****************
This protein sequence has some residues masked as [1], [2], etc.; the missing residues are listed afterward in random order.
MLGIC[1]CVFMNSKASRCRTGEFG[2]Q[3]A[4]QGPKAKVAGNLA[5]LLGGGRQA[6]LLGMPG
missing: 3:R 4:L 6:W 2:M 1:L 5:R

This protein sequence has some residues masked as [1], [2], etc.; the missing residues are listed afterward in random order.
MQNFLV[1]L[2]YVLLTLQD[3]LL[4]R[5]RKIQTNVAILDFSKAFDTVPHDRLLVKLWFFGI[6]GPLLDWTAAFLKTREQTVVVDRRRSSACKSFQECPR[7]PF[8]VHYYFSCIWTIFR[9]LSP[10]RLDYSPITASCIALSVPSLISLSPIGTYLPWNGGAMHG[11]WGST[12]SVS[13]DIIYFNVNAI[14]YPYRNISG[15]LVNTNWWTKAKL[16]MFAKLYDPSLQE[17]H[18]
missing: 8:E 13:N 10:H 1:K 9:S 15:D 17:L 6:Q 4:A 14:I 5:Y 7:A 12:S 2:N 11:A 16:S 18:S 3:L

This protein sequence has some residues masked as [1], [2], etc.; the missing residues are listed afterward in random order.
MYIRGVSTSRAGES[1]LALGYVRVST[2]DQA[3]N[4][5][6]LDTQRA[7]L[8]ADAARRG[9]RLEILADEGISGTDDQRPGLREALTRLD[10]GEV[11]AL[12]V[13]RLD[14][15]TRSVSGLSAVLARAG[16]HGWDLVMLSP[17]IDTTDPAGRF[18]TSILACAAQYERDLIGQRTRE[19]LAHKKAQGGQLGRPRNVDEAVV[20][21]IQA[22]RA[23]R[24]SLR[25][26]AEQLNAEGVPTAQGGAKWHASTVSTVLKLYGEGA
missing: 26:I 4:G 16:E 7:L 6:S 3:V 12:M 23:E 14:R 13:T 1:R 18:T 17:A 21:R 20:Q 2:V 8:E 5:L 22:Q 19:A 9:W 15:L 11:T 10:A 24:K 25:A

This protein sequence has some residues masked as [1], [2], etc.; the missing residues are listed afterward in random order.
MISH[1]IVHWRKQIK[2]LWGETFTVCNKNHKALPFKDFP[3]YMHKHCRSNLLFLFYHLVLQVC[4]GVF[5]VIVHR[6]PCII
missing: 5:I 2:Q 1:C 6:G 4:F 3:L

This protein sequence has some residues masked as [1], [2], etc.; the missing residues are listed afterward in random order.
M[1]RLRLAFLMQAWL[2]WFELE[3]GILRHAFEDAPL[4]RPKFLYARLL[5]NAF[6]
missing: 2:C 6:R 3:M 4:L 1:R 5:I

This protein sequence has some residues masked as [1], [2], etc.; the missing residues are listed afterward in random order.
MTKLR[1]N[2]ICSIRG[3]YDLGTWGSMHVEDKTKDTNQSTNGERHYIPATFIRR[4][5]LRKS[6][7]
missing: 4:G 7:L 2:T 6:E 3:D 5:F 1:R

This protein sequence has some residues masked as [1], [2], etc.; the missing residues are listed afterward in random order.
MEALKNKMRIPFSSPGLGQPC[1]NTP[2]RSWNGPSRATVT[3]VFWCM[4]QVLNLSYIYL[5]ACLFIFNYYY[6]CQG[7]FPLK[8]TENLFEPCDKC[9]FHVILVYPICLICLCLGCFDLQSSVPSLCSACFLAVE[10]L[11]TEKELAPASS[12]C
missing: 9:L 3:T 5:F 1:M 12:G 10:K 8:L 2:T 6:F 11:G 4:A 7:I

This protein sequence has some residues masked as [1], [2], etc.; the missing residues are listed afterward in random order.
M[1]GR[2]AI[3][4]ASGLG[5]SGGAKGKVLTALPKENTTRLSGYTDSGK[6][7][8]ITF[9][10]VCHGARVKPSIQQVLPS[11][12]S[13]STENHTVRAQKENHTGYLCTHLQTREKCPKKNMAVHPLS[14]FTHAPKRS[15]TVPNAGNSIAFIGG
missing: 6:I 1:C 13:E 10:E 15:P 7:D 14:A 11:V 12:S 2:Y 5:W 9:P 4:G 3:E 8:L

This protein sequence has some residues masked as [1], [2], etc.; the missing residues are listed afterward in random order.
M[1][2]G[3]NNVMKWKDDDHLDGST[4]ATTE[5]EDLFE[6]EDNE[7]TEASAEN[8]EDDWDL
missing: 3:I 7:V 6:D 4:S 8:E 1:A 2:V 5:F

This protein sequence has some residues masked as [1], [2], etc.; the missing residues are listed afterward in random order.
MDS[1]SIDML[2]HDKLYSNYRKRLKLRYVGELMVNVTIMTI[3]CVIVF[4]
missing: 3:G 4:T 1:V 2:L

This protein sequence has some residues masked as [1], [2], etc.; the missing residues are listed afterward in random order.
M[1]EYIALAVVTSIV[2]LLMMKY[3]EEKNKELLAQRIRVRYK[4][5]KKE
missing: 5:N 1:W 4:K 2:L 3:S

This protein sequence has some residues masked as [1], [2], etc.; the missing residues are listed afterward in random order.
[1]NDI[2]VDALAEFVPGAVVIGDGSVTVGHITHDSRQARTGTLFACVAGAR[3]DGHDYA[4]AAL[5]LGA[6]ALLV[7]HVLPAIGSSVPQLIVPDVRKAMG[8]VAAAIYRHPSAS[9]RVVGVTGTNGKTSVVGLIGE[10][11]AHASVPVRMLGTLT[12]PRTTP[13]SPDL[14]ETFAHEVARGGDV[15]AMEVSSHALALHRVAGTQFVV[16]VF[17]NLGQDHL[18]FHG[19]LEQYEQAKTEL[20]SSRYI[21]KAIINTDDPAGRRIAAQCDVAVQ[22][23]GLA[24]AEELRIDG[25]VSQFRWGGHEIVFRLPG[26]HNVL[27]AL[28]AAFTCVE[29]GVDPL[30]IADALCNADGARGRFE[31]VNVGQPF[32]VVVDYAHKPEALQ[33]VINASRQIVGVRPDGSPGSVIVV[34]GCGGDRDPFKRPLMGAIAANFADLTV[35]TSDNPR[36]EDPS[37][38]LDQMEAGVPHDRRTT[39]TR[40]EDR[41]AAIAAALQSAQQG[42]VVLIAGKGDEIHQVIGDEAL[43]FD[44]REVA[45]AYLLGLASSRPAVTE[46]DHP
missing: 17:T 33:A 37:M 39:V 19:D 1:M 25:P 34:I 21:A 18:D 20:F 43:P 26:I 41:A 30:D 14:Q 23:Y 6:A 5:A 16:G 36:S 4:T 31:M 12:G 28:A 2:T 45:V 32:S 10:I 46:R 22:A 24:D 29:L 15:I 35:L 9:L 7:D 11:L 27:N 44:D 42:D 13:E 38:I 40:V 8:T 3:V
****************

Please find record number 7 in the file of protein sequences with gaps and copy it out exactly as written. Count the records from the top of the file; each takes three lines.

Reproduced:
This protein sequence has some residues masked as [1], [2], etc.; the missing residues are listed afterward in random order.
MEALKNKMRIPFSSPGLGQPC[1]NTP[2]RSWNGPSRATVT[3]VFWCM[4]QVLNLSYIYL[5]ACLFIFNYYY[6]CQG[7]FPLK[8]TENLFEPCDKC[9]FHVILVYPICLICLCLGCFDLQSSVPSLCSACFLAVE[10]L[11]TEKELAPASS[12]C
missing: 9:L 3:T 5:F 1:M 12:G 10:K 8:L 2:T 6:F 11:G 4:A 7:I